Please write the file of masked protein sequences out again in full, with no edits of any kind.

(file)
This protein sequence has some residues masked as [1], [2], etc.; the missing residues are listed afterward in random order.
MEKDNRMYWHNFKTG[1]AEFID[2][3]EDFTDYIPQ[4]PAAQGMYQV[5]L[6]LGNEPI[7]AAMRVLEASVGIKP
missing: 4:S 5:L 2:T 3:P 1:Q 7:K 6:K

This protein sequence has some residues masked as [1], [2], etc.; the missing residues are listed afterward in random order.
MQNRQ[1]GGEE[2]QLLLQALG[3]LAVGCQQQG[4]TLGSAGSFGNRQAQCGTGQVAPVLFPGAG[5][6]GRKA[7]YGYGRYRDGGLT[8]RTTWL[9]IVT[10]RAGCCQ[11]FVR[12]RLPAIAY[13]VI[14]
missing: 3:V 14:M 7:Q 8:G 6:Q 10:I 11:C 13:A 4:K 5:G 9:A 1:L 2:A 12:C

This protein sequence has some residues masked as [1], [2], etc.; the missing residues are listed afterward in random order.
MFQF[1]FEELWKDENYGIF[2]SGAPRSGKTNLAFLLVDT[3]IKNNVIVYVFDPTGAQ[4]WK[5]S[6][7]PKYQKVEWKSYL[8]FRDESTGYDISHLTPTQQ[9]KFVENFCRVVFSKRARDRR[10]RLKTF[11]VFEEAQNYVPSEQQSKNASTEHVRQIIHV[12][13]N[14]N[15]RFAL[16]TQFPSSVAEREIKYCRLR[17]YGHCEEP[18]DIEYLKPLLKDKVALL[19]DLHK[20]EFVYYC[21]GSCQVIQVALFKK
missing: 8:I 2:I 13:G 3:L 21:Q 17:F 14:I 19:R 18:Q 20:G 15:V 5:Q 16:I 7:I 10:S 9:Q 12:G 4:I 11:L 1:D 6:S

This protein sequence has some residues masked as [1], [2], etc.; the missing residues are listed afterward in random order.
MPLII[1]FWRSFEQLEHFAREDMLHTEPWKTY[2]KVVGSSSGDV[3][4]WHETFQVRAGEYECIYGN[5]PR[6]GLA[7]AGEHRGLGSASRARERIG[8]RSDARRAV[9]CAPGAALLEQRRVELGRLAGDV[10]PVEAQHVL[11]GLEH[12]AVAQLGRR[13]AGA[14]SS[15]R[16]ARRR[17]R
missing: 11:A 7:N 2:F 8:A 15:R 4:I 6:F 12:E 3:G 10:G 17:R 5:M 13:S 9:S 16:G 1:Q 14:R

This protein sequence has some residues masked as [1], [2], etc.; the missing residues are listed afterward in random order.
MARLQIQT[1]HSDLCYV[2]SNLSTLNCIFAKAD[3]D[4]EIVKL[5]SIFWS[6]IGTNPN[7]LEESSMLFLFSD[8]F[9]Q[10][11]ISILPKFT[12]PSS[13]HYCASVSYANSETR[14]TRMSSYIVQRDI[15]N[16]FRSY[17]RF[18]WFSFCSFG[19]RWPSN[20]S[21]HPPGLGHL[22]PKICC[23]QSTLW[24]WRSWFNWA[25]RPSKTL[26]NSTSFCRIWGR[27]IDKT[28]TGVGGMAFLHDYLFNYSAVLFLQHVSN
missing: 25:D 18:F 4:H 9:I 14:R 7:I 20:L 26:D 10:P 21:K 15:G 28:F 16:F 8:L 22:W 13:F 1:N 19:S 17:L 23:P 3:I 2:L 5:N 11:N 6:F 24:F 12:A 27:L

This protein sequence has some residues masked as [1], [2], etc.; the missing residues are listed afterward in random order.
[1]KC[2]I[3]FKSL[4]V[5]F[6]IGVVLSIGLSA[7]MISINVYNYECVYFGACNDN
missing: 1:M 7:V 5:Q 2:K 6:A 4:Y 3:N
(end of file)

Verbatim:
This protein sequence has some residues masked as [1], [2], etc.; the missing residues are listed afterward in random order.
MEKDNRMYWHNFKTG[1]AEFID[2][3]EDFTDYIPQ[4]PAAQGMYQV[5]L[6]LGNEPI[7]AAMRVLEASVGIKP
missing: 4:S 5:L 2:T 3:P 1:Q 7:K 6:K

This protein sequence has some residues masked as [1], [2], etc.; the missing residues are listed afterward in random order.
MQNRQ[1]GGEE[2]QLLLQALG[3]LAVGCQQQG[4]TLGSAGSFGNRQAQCGTGQVAPVLFPGAG[5][6]GRKA[7]YGYGRYRDGGLT[8]RTTWL[9]IVT[10]RAGCCQ[11]FVR[12]RLPAIAY[13]VI[14]
missing: 3:V 14:M 7:Q 8:G 6:Q 10:I 11:C 13:A 4:K 5:G 9:A 1:L 2:A 12:C

This protein sequence has some residues masked as [1], [2], etc.; the missing residues are listed afterward in random order.
MFQF[1]FEELWKDENYGIF[2]SGAPRSGKTNLAFLLVDT[3]IKNNVIVYVFDPTGAQ[4]WK[5]S[6][7]PKYQKVEWKSYL[8]FRDESTGYDISHLTPTQQ[9]KFVENFCRVVFSKRARDRR[10]RLKTF[11]VFEEAQNYVPSEQQSKNASTEHVRQIIHV[12][13]N[14]N[15]RFAL[16]TQFPSSVAEREIKYCRLR[17]YGHCEEP[18]DIEYLKPLLKDKVALL[19]DLHK[20]EFVYYC[21]GSCQVIQVALFKK
missing: 8:I 2:I 13:G 3:L 21:Q 17:F 14:I 19:R 18:Q 20:G 15:V 5:Q 16:I 7:I 10:S 9:Q 12:G 4:I 11:L 1:D 6:S

This protein sequence has some residues masked as [1], [2], etc.; the missing residues are listed afterward in random order.
MPLII[1]FWRSFEQLEHFAREDMLHTEPWKTY[2]KVVGSSSGDV[3][4]WHETFQVRAGEYECIYGN[5]PR[6]GLA[7]AGEHRGLGSASRARERIG[8]RSDARRAV[9]CAPGAALLEQRRVELGRLAGDV[10]PVEAQHVL[11]GLEH[12]AVAQLGRR[13]AGA[14]SS[15]R[16]ARRR[17]R
missing: 11:A 7:N 2:F 8:A 15:R 4:I 6:F 12:E 3:G 10:G 17:R 5:M 13:S 9:S 16:G 1:Q 14:R

This protein sequence has some residues masked as [1], [2], etc.; the missing residues are listed afterward in random order.
MARLQIQT[1]HSDLCYV[2]SNLSTLNCIFAKAD[3]D[4]EIVKL[5]SIFWS[6]IGTNPN[7]LEESSMLFLFSD[8]F[9]Q[10][11]ISILPKFT[12]PSS[13]HYCASVSYANSETR[14]TRMSSYIVQRDI[15]N[16]FRSY[17]RF[18]WFSFCSFG[19]RWPSN[20]S[21]HPPGLGHL[22]PKICC[23]QSTLW[24]WRSWFNWA[25]RPSKTL[26]NSTSFCRIWGR[27]IDKT[28]TGVGGMAFLHDYLFNYSAVLFLQHVSN
missing: 25:D 18:F 4:H 9:I 14:R 7:I 20:L 26:D 10:P 21:K 15:G 28:F 16:F 8:L 22:W 13:F 1:N 19:S 17:L 23:P 3:I 2:L 5:N 11:N 6:F 24:F 12:A 27:L

This protein sequence has some residues masked as [1], [2], etc.; the missing residues are listed afterward in random order.
[1]KC[2]I[3]FKSL[4]V[5]F[6]IGVVLSIGLSA[7]MISINVYNYECVYFGACNDN
missing: 1:M 7:V 5:Q 2:K 6:A 4:Y 3:N